Kroger Co. (NYSE:KR) reports on the first quarter of its fiscal year on Thursday. Investors are likely to focus on gross margin, which has been under some pressure as the company has attempted to remain price-competitive to protect its market share. I'm the first to caution against extracting larger patterns from isolated actions. But in the context of margins, and ahead of earnings, it's worth mulling over Kroger's recent decision to pull out of an important east coast market.
Last week, Kroger announced that it will exit the Raleigh-Durham, North Carolina market, closing 14 locations. It's a hasty withdrawal, slated to be completed by August 14. The company also announced that wholly owned, North Carolina-headquartered subsidiary Harris Teeter has agreed to take over eight of the 14 Kroger-branded store locations.
Kroger is retreating from a vibrant area. With a highly educated workforce based around three major universities, and flourishing tech, pharmaceutical, and biotech industries, the cities of Raleigh and Durham, along with Chapel Hill, NC, comprise a fast-growing and lucrative market for retailers. The Raleigh metro area has ranked in the top three metros for business and careers in each of the last 15 years, according to Forbes.
It's also crammed with grocery stores chains. Central North Carolina sits at the heart of the important mid-Atlantic testing ground for grocery expansion. A Bloomberg article last year stated that the "frontline of the new war for the American supermarket runs through the aisles of [nearby] Winston-Salem, North Carolina."
Established local brands like Lowes Foods, Harris Teeter, and Food Lion (now owned by Dutch grocery giant Ahold Delhaize) have watched the region transform into an expansion beachhead over the last two years. Recent grocery aspirants include Publix from the south, Wegman's via the northeast, Sprouts Farmers' Market from the west, and German discount chains Aldi and Lidl from across the Atlantic. Amazon.com's Whole Foods, which has been in town since it acquired local natural foods chain Wellspring Grocery in 1991, continues to add stores in the metro area.
I live in Raleigh and can attest to the muscular competition, often characterized by ill-conceived bravado. Lidl opened its first Raleigh location last year opposite a Wal-Mart, in such a manner that outgoing traffic from the Wal-Mart nearly feeds into Lidl's entrance. Both sit three-tenths of a mile from an Aldi shoehorned into a strip mall. A mile away, Wegmans is building its first massive Raleigh location literally on the south property line of a successful Trader Joe's. A now-forlorn Kroger rests but two blocks away, across the street from a perennially crowded Costco. Harris Teeter astutely passed on taking over this Kroger location.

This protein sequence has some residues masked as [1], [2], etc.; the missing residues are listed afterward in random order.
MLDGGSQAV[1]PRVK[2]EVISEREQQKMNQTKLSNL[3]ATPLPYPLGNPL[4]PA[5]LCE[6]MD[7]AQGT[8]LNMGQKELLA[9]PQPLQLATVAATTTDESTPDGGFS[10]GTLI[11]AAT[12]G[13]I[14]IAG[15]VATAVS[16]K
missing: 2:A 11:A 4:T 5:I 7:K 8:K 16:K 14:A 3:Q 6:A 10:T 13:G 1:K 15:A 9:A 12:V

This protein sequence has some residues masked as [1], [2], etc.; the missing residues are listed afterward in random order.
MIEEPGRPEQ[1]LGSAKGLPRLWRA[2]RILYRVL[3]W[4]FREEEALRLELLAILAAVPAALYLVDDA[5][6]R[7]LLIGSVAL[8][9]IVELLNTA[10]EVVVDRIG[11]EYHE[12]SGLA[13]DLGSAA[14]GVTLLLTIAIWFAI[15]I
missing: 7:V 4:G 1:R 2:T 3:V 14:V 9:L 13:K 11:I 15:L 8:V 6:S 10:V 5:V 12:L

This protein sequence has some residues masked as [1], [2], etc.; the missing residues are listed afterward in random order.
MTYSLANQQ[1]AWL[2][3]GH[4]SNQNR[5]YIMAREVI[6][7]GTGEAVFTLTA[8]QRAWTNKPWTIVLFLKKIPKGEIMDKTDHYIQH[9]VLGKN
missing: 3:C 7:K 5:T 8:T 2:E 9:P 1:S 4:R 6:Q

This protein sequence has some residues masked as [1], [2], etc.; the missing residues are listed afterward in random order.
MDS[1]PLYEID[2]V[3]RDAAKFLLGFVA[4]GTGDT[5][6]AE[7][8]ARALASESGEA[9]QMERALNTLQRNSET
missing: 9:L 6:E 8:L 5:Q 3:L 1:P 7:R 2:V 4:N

It was inevitable that this game of market share "chicken" would force at least one chain to rethink its investment, but personally, I'm surprised to see an incumbent, not a recent challenger, give in, and so completely at that. In a press release, the president of Kroger's Mid-Atlantic division, Jerry Clontz, noted that the company had enjoyed some success in the area, but had not grown as it would have liked. "The retail environment is challenging and changing in Raleigh-Durham," Clontz observed. "Many retail analysts say the Raleigh-Durham market is over-stored."
There is at least one alternate way to view Kroger's decision, and that is as a transfer of costs: Kroger's workforce is unionized, while Harris Teeter's workforce is not. Conceivably, the parent company gains some profitability by brand-swapping eight stores. Yet even when viewed from this perspective, the corporation is nonetheless shrinking its footprint in an expanding market.
Might this retreat be indicative of competitive pressure Kroger is experiencing in other markets? I tend to believe that it is, and while this is but one of many tea leaves to read, it may portend margin pressure in the company's upcoming earnings report and beyond. The closures will have an immaterial impact on Kroger's financials given its nearly 2,800 store footprint, still, shareholders should be concerned if Kroger announces additional market exits in the coming quarters. On the surface, such exercises make sense from a cost-savings and earnings perspective, but they also often cede vital long-term revenue opportunities.
This thought returns me to Kroger's decision to tear down aisles in the Raleigh-Durham area, which is poised for sustained economic growth and will reward the grocery chains that fight hardest. If management found it costly to uphold the Kroger banner in current conditions, they may find it near-impossible to hoist it again after an indefinite hiatus.
John Mackey, CEO of Whole Foods Market, an Amazon subsidiary, is a member of The Motley Fool's board of directors. Asit Sharma has no position in any of the stocks mentioned. The Motley Fool owns shares of and recommends Amazon. The Motley Fool recommends Costco Wholesale. The Motley Fool has a disclosure policy.